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The Daily Wildcat

The Daily Wildcat


    Iggy Pop is ‘Ready To Die’ on latest album


    Of all the rock and punk dinosaurs still prowling the festival circuit these days, Iggy Pop was always going to have the best chance of staying relevant. With the possible exceptions of Neil Young and David Bowie, no one has managed to reinvent their brand as effectively and charmingly as Pop. He’s just as likely to get love for an early Stooges album as for his scene in Jim Jarmusch’s “Coffee and Cigarettes.”

    Just one listen to Ready To Die tracks like “Job” and “Ready To Die” will confirm that Pop can still be a king of punk when he wants to be. “Ready To Die” sounds like it was lifted straight from 1973’s Raw Power, both in terms of the legendary James Williamson’s spastic guitar and just how young Pop can still sound at 66 years old. Down to the vintage-Stooge lyrics “I got a depression and it won’t let go,” the title track is possibly the most vital addition to Pop’s catalogue, since the ’80s.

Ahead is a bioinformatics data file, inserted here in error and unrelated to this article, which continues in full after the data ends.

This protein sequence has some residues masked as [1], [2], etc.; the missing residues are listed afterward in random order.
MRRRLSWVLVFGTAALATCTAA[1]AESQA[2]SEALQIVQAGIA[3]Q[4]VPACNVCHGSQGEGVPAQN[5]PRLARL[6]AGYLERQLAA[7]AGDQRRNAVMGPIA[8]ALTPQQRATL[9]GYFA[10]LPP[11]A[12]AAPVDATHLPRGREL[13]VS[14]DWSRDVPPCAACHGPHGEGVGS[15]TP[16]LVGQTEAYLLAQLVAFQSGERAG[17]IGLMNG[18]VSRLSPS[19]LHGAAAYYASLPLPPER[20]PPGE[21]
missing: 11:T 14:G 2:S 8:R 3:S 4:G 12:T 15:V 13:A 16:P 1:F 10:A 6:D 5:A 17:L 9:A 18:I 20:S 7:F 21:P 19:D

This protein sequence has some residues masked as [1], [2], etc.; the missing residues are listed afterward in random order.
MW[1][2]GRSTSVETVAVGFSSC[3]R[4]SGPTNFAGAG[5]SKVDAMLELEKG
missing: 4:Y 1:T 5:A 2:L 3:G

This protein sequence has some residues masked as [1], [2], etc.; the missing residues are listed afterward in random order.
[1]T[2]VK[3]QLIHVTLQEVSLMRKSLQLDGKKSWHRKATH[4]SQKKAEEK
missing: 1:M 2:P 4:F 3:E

It’s important to mention Williamson, as Ready To Die is credited to Iggy & The Stooges, not The Stooges or Iggy Pop. A big promise of Ready To Die was to revisit Raw Power’s guitar epics like “Search And Destroy” and “Gimme Danger,” and Williamson more than delivers.

    On tunes like “Dirty Deal” and “Gun” that find Pop milking the same terrible Bowie impression he made famous on his song “The Passenger,” Williamson makes it all better by letting loose a barrage across his six strings.

    Tragically, even Williamson and Asheton can’t rectify the brassy sleaze of “Sex And Money” or “DD’s,” both tracks utterly dominated by Pop’s goofy lyrics and creepy-uncle style delivery.

    In a way, Ready To Die comes across as something of a vocal retrospective for Pop, his deliveries veering from the Stooge-era shouting of “Ready To Die” to the ’70s Bowie-croon of opener “Burn,” with little regard for sequencing. This makes album highlight “Unfriendly World” all the more surprising, as it features Pop singing like a dying Johnny Cash over a slide guitar part that sounds like something from Led Zeppelin’s acoustic album.

    Ready To Die closes with the somber “The Departed,” which finds Pop singing, “At the end of the game we all get thrown under the bus.” It’s an enlightening moment that allows Iggy Pop the chance to, for once in his life, act his age and speak his wisdom.

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